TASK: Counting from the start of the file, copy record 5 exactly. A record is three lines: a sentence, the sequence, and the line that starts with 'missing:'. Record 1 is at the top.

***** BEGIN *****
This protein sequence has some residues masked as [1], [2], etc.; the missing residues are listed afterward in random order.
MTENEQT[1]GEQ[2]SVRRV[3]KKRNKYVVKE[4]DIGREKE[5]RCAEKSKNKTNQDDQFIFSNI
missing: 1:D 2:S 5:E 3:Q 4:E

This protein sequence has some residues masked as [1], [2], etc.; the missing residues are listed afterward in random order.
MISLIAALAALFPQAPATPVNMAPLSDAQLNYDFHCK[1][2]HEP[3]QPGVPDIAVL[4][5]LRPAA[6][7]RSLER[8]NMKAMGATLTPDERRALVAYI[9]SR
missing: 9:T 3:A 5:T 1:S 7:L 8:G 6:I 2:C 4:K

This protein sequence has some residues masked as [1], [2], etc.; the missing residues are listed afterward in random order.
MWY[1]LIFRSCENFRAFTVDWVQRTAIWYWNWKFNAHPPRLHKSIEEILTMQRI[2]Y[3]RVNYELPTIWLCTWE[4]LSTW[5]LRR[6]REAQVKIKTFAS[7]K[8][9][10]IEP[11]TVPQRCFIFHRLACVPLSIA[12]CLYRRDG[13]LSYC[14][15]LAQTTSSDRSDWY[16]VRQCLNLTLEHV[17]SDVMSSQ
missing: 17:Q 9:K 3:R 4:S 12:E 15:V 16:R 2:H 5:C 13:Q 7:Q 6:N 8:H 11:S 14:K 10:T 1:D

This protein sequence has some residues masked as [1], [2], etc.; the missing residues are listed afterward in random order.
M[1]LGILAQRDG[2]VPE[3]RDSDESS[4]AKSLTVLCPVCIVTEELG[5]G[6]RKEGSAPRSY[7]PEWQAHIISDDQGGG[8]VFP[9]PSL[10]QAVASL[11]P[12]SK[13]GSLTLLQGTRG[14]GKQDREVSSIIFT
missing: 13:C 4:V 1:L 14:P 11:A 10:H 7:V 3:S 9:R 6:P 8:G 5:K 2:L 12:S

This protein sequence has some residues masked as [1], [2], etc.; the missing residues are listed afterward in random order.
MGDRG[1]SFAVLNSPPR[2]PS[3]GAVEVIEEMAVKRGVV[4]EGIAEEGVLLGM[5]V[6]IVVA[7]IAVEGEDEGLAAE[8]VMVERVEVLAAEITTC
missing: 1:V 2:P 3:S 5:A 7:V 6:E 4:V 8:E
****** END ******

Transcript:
This protein sequence has some residues masked as [1], [2], etc.; the missing residues are listed afterward in random order.
MGDRG[1]SFAVLNSPPR[2]PS[3]GAVEVIEEMAVKRGVV[4]EGIAEEGVLLGM[5]V[6]IVVA[7]IAVEGEDEGLAAE[8]VMVERVEVLAAEITTC
missing: 1:V 2:P 3:S 5:A 7:V 6:E 4:V 8:E